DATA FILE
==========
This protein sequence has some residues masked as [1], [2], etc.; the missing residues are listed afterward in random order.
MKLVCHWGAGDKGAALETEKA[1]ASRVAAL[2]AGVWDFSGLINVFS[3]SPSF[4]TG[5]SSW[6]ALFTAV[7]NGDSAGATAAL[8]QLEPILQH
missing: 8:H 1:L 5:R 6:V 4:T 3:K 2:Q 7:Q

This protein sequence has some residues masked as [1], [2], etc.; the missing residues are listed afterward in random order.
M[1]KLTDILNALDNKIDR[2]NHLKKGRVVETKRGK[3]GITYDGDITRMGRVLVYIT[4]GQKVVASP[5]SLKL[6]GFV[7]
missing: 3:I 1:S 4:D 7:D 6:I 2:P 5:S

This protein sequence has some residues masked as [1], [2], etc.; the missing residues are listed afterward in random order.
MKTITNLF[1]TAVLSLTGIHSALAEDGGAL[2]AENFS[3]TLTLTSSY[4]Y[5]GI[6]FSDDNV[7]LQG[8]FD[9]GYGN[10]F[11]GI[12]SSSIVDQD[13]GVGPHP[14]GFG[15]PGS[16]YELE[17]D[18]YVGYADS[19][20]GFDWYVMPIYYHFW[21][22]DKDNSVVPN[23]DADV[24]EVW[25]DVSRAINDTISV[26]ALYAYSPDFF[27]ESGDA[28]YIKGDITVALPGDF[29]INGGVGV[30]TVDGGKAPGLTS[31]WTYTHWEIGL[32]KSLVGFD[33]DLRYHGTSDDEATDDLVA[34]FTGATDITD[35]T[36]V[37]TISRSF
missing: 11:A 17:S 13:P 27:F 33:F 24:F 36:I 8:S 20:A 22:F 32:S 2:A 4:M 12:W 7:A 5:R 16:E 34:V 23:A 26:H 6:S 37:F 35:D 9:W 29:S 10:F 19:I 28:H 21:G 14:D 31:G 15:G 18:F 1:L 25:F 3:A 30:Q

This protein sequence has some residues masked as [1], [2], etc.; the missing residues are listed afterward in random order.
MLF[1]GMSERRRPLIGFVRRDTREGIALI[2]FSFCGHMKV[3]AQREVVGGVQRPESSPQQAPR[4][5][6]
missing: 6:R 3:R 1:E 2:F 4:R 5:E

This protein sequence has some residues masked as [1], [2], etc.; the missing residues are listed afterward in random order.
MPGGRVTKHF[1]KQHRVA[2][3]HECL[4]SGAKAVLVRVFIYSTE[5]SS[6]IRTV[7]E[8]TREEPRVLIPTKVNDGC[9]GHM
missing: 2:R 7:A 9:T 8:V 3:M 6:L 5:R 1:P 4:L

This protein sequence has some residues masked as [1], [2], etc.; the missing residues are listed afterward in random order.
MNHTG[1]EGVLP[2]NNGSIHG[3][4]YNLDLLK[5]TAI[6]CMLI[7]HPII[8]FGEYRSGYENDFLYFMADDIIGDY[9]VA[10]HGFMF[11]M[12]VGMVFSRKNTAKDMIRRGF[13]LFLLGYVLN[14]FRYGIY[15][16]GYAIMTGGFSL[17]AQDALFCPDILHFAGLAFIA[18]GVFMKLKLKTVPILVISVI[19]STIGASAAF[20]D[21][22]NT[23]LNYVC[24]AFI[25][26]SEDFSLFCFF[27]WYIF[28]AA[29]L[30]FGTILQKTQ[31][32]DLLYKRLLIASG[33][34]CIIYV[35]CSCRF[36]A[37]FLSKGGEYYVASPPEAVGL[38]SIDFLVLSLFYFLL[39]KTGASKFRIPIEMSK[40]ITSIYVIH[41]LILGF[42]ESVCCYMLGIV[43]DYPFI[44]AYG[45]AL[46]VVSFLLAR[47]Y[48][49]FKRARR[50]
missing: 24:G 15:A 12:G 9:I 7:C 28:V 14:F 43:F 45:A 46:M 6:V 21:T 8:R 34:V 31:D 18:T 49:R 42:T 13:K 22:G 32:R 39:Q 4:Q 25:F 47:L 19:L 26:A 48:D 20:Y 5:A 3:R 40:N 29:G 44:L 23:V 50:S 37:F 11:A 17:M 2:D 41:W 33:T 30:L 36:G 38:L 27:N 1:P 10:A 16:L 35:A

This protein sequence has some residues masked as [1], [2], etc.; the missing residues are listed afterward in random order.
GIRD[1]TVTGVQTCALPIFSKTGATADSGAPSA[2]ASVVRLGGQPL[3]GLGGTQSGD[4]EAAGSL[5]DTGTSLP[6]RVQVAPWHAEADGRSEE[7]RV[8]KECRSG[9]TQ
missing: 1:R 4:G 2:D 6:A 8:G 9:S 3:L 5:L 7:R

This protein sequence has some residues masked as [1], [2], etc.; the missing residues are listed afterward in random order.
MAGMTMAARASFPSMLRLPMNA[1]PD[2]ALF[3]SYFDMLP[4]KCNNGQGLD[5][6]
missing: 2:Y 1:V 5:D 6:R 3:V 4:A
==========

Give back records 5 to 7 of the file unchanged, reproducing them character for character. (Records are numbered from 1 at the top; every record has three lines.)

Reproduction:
This protein sequence has some residues masked as [1], [2], etc.; the missing residues are listed afterward in random order.
MPGGRVTKHF[1]KQHRVA[2][3]HECL[4]SGAKAVLVRVFIYSTE[5]SS[6]IRTV[7]E[8]TREEPRVLIPTKVNDGC[9]GHM
missing: 2:R 7:A 9:T 8:V 3:M 6:L 5:R 1:P 4:L

This protein sequence has some residues masked as [1], [2], etc.; the missing residues are listed afterward in random order.
MNHTG[1]EGVLP[2]NNGSIHG[3][4]YNLDLLK[5]TAI[6]CMLI[7]HPII[8]FGEYRSGYENDFLYFMADDIIGDY[9]VA[10]HGFMF[11]M[12]VGMVFSRKNTAKDMIRRGF[13]LFLLGYVLN[14]FRYGIY[15][16]GYAIMTGGFSL[17]AQDALFCPDILHFAGLAFIA[18]GVFMKLKLKTVPILVISVI[19]STIGASAAF[20]D[21][22]NT[23]LNYVC[24]AFI[25][26]SEDFSLFCFF[27]WYIF[28]AA[29]L[30]FGTILQKTQ[31][32]DLLYKRLLIASG[33][34]CIIYV[35]CSCRF[36]A[37]FLSKGGEYYVASPPEAVGL[38]SIDFLVLSLFYFLL[39]KTGASKFRIPIEMSK[40]ITSIYVIH[41]LILGF[42]ESVCCYMLGIV[43]DYPFI[44]AYG[45]AL[46]VVSFLLAR[47]Y[48][49]FKRARR[50]
missing: 24:G 15:A 12:G 9:I 7:C 28:V 14:F 43:F 45:A 46:M 6:V 21:T 8:R 34:V 31:D 18:T 49:R 42:T 13:K 22:G 32:R 39:Q 4:Q 25:F 47:L 19:L 26:A 48:D 20:Y 5:A 3:R 40:N 29:G 44:L 23:V 50:S 37:F 11:A 17:M 2:D 41:W 33:T 30:L 36:G 38:L 27:N 1:P 10:A 16:L 35:A

This protein sequence has some residues masked as [1], [2], etc.; the missing residues are listed afterward in random order.
GIRD[1]TVTGVQTCALPIFSKTGATADSGAPSA[2]ASVVRLGGQPL[3]GLGGTQSGD[4]EAAGSL[5]DTGTSLP[6]RVQVAPWHAEADGRSEE[7]RV[8]KECRSG[9]TQ
missing: 1:R 4:G 2:D 6:A 8:G 9:S 3:L 5:L 7:R